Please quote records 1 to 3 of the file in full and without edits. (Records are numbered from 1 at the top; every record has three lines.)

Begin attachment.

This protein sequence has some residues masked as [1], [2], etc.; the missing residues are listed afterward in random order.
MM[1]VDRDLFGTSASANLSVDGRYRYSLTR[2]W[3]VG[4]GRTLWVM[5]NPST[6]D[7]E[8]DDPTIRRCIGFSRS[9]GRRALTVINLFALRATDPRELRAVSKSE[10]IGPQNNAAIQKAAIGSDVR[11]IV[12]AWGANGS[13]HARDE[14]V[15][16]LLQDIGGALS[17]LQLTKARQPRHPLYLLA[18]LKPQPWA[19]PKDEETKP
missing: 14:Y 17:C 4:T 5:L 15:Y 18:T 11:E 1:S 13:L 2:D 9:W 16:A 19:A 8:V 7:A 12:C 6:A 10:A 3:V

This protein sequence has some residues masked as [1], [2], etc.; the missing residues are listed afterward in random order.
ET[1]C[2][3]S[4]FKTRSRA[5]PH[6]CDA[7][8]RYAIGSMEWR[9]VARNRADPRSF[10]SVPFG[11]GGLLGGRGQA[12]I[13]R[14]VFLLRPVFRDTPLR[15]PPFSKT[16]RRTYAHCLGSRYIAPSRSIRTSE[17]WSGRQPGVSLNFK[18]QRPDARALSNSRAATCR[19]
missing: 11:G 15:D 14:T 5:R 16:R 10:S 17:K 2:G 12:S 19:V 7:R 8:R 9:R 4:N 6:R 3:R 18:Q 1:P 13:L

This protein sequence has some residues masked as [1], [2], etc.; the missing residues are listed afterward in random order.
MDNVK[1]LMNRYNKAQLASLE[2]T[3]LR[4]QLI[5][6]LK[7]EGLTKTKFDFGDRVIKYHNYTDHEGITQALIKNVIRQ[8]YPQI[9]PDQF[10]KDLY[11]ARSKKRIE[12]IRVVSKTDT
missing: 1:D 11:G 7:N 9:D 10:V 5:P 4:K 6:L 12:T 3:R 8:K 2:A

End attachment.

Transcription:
This protein sequence has some residues masked as [1], [2], etc.; the missing residues are listed afterward in random order.
MM[1]VDRDLFGTSASANLSVDGRYRYSLTR[2]W[3]VG[4]GRTLWVM[5]NPST[6]D[7]E[8]DDPTIRRCIGFSRS[9]GRRALTVINLFALRATDPRELRAVSKSE[10]IGPQNNAAIQKAAIGSDVR[11]IV[12]AWGANGS[13]HARDE[14]V[15][16]LLQDIGGALS[17]LQLTKARQPRHPLYLLA[18]LKPQPWA[19]PKDEETKP
missing: 14:Y 17:C 4:T 5:L 15:Y 18:T 11:E 1:S 13:L 2:D 9:W 16:A 19:A 8:V 7:A 12:C 6:A 10:A 3:V

This protein sequence has some residues masked as [1], [2], etc.; the missing residues are listed afterward in random order.
ET[1]C[2][3]S[4]FKTRSRA[5]PH[6]CDA[7][8]RYAIGSMEWR[9]VARNRADPRSF[10]SVPFG[11]GGLLGGRGQA[12]I[13]R[14]VFLLRPVFRDTPLR[15]PPFSKT[16]RRTYAHCLGSRYIAPSRSIRTSE[17]WSGRQPGVSLNFK[18]QRPDARALSNSRAATCR[19]
missing: 11:G 15:D 14:T 5:R 16:R 10:S 17:K 2:G 12:S 19:V 7:R 8:R 9:R 4:N 6:R 3:R 18:Q 1:P 13:L

This protein sequence has some residues masked as [1], [2], etc.; the missing residues are listed afterward in random order.
MDNVK[1]LMNRYNKAQLASLE[2]T[3]LR[4]QLI[5][6]LK[7]EGLTKTKFDFGDRVIKYHNYTDHEGITQALIKNVIRQ[8]YPQI[9]PDQF[10]KDLY[11]ARSKKRIE[12]IRVVSKTDT
missing: 1:D 11:G 7:N 9:D 10:V 5:P 4:K 6:L 12:T 3:R 8:K 2:A